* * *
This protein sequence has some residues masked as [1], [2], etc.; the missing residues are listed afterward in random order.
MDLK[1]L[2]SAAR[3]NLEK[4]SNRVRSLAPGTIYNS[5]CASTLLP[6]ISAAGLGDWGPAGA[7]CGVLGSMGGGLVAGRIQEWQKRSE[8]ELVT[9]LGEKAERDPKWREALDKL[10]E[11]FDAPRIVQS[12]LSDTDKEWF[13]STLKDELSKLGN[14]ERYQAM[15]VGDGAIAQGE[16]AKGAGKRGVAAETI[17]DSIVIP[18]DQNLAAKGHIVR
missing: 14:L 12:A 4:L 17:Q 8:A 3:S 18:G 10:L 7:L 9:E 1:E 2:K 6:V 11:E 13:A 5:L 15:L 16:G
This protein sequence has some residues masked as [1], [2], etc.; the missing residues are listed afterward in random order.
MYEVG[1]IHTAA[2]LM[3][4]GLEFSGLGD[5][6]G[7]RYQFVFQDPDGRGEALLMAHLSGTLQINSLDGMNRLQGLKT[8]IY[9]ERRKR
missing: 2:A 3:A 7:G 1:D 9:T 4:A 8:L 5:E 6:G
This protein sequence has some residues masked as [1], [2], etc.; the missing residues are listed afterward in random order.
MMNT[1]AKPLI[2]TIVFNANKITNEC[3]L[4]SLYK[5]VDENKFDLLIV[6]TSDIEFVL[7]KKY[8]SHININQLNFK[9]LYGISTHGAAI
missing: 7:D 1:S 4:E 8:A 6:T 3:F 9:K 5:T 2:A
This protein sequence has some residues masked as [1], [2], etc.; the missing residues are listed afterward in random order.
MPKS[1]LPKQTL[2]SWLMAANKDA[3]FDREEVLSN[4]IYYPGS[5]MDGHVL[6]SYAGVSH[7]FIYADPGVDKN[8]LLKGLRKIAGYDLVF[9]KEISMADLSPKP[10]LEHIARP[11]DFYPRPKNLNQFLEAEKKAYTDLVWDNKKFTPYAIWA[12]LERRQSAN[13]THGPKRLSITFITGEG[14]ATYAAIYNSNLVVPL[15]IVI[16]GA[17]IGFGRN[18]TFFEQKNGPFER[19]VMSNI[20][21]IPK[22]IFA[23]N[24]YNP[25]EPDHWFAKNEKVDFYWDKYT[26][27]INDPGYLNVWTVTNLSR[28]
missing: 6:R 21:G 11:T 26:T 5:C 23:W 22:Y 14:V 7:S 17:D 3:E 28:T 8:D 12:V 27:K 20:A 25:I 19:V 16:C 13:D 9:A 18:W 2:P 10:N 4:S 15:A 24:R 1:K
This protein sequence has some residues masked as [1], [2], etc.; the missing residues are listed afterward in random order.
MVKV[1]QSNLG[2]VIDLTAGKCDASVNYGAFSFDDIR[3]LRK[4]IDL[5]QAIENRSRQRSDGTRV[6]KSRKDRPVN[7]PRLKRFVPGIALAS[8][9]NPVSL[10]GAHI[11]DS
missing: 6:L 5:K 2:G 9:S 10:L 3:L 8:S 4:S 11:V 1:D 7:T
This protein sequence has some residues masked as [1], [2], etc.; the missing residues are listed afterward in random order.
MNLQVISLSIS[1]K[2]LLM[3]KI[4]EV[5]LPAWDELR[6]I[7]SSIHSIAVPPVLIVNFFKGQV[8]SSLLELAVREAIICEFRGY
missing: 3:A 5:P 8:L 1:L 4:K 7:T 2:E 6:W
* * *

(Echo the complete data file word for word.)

This protein sequence has some residues masked as [1], [2], etc.; the missing residues are listed afterward in random order.
MDLK[1]L[2]SAAR[3]NLEK[4]SNRVRSLAPGTIYNS[5]CASTLLP[6]ISAAGLGDWGPAGA[7]CGVLGSMGGGLVAGRIQEWQKRSE[8]ELVT[9]LGEKAERDPKWREALDKL[10]E[11]FDAPRIVQS[12]LSDTDKEWF[13]STLKDELSKLGN[14]ERYQAM[15]VGDGAIAQGE[16]AKGAGKRGVAAETI[17]DSIVIP[18]DQNLAAKGHIVR
missing: 14:L 12:A 4:L 17:Q 8:A 3:S 18:G 10:L 7:L 9:E 1:E 2:K 6:V 11:E 13:A 5:L 15:L 16:G
This protein sequence has some residues masked as [1], [2], etc.; the missing residues are listed afterward in random order.
MYEVG[1]IHTAA[2]LM[3][4]GLEFSGLGD[5][6]G[7]RYQFVFQDPDGRGEALLMAHLSGTLQINSLDGMNRLQGLKT[8]IY[9]ERRKR
missing: 2:A 3:A 7:G 1:D 9:T 4:A 8:L 5:E 6:G
This protein sequence has some residues masked as [1], [2], etc.; the missing residues are listed afterward in random order.
MMNT[1]AKPLI[2]TIVFNANKITNEC[3]L[4]SLYK[5]VDENKFDLLIV[6]TSDIEFVL[7]KKY[8]SHININQLNFK[9]LYGISTHGAAI
missing: 7:D 1:S 4:E 8:A 6:T 3:F 9:K 5:T 2:A
This protein sequence has some residues masked as [1], [2], etc.; the missing residues are listed afterward in random order.
MPKS[1]LPKQTL[2]SWLMAANKDA[3]FDREEVLSN[4]IYYPGS[5]MDGHVL[6]SYAGVSH[7]FIYADPGVDKN[8]LLKGLRKIAGYDLVF[9]KEISMADLSPKP[10]LEHIARP[11]DFYPRPKNLNQFLEAEKKAYTDLVWDNKKFTPYAIWA[12]LERRQSAN[13]THGPKRLSITFITGEG[14]ATYAAIYNSNLVVPL[15]IVI[16]GA[17]IGFGRN[18]TFFEQKNGPFER[19]VMSNI[20][21]IPK[22]IFA[23]N[24]YNP[25]EPDHWFAKNEKVDFYWDKYT[26][27]INDPGYLNVWTVTNLSR[28]
missing: 6:R 21:G 11:T 26:T 5:C 23:W 22:Y 14:V 7:S 17:D 3:E 28:T 8:D 12:V 27:K 20:A 25:I 19:V 16:C 13:D 9:A 18:W 2:P 10:N 4:S 15:A 24:R 1:K
This protein sequence has some residues masked as [1], [2], etc.; the missing residues are listed afterward in random order.
MVKV[1]QSNLG[2]VIDLTAGKCDASVNYGAFSFDDIR[3]LRK[4]IDL[5]QAIENRSRQRSDGTRV[6]KSRKDRPVN[7]PRLKRFVPGIALAS[8][9]NPVSL[10]GAHI[11]DS
missing: 6:L 5:K 2:G 9:S 10:L 3:L 8:S 4:S 11:V 1:D 7:T
This protein sequence has some residues masked as [1], [2], etc.; the missing residues are listed afterward in random order.
MNLQVISLSIS[1]K[2]LLM[3]KI[4]EV[5]LPAWDELR[6]I[7]SSIHSIAVPPVLIVNFFKGQV[8]SSLLELAVREAIICEFRGY
missing: 3:A 5:P 8:L 1:L 4:K 7:T 2:E 6:W